Panasonic TZ101 - taken towards the long end.
Panasonic TZ101 - taken at the wide end.
Looking toward Blois in the distance as the river flows by.
You can see here how wide the river is, but it's very shallow.
This little girl was so engrossed in "Tales of King Arthur",
she never looked up once going up and down the street.
We must have watched her for some time. In the end her
father just took her and walked away.
Chambord: Olympus E-M1 - Olympus 12-100 f4 Pro
A perfect location for swallows to nest.
The central double-spiral staicase, designed by
Leonardo da Vinci.
There was/is a small exhibition on the first floor and this piece of art impressed me. Depending on the angle you look at it, you see something completely different. Images were taken from left to far right. Impressed me anyway.
Olympus E-M5 II - Panasonic 7-14 f4
These wide-angle lenses gives a completely different feel
for things. The Panasonic 7-14 f4 lens is equivalent to
14-28mm in FF terms.
This is inside the double-spiral staircase, looking up.
I've taken a few of these shots but depending on the lens
used, they are all different images.
A wide angle lens is ideal for these types of shots.
I love doing them as you'll see throughout the following posts.
Possibly my favourite image of the whole trip.
The child running towards me and the dynamic perspective.
I just love it.
These are the gardens that were finished in 2016.
From old drawings and documents, they have been
recreated as they were in the 16th Century.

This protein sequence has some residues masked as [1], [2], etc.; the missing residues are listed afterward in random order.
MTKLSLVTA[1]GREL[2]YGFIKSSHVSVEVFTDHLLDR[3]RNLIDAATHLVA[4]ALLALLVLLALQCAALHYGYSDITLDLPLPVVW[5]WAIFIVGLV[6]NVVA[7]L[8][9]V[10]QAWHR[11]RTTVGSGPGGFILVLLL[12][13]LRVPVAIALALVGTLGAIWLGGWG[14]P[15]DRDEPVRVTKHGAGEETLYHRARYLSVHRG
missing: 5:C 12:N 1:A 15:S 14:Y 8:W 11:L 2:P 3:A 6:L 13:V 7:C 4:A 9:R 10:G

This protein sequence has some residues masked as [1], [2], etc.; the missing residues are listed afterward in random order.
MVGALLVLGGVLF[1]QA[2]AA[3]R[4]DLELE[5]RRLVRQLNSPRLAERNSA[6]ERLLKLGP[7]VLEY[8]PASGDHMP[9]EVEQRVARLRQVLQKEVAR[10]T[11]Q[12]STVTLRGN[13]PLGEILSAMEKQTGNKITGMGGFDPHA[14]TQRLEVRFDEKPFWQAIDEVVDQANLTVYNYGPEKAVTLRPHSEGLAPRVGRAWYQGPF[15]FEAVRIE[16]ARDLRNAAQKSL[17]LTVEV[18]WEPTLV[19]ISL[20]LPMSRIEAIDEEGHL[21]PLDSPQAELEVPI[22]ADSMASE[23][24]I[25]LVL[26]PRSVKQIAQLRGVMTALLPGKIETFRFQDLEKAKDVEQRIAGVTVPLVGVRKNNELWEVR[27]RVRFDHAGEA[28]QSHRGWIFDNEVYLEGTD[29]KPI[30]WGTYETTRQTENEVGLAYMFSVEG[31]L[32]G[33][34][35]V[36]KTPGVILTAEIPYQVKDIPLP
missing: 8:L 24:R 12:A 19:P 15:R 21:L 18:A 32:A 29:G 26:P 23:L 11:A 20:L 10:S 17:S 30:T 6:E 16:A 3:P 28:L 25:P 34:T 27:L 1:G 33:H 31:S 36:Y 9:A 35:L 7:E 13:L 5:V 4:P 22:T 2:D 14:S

As you can see from the image above, the estate seems
to go on for ever. As a matter of fact, they offer bikes and
gold carts to see all the grounds. It's that big.
Looking through thedouble-spiral staircase.
The staircase as seen at 7mm.
During a little evening walk around the town I mounted the Panasonic 42.5 f1.2 on the E-M1 and the Olympus 25 f1.2 on the E-M5 II. After using these two lenses I've actually warmed to them. Both are very good indeed and I love the effect you get when using a fast lens wide open. Bokeh has it's own charm. I think that's why I love my Samyang 135 f2 lens on my Sony system so much.
There's not a lot to report about the two cameras so far. Both have been working as expected and no problems were encountered. Battery life is pretty good on both and I've only changed one battery on the E-M1 so far. The original is still in the E-M5 II and it's still going strong.
I also used the Panasonic TZ101 just to compare the results with the other systems. I think this has one of the fastest focusing systems I have ever used (named DFD by Panasonic - Depth From Defocus). It's fast and it's accurate. Brilliant!
Here are some images from the Panasonic 45.5 f1.2 and Olympus 25 f1.2.
Olympus E-M1 - Panasonic 42.5 f1.2
The reason I visit a lot of churches is for the
stained glass windows as shown above. To me they are
simply works of art and you never find two that
are the same. I'll be posting a few during this
Liberte - Egalite - Fraternite
I wonder when that got thrown out the window then?
Tack sharp. Very pleased with this lens.
Can be used for many subject, not only for protraits.
Extreme shallow depth of field.
Shallow DOF with the seeds very sharp.
Extremely sharp lens.
Joan of Arc.
You just can't get away from her in this area.
Cathedral gardens in Blois.
Olympus E-M II - Olympus 25 f1.2 Pro
I attempted to get some similar images as those from the
Panasonic 42.5 f1.2.
Extremely sharp and contrasty image. Colours
are spot on. Great lens.
I love old doors.
Modern Galleries? Hmmm...
And finally some images taken in Blois with the Olympus E-M1 mounting the 12-100 f4 Pro lens.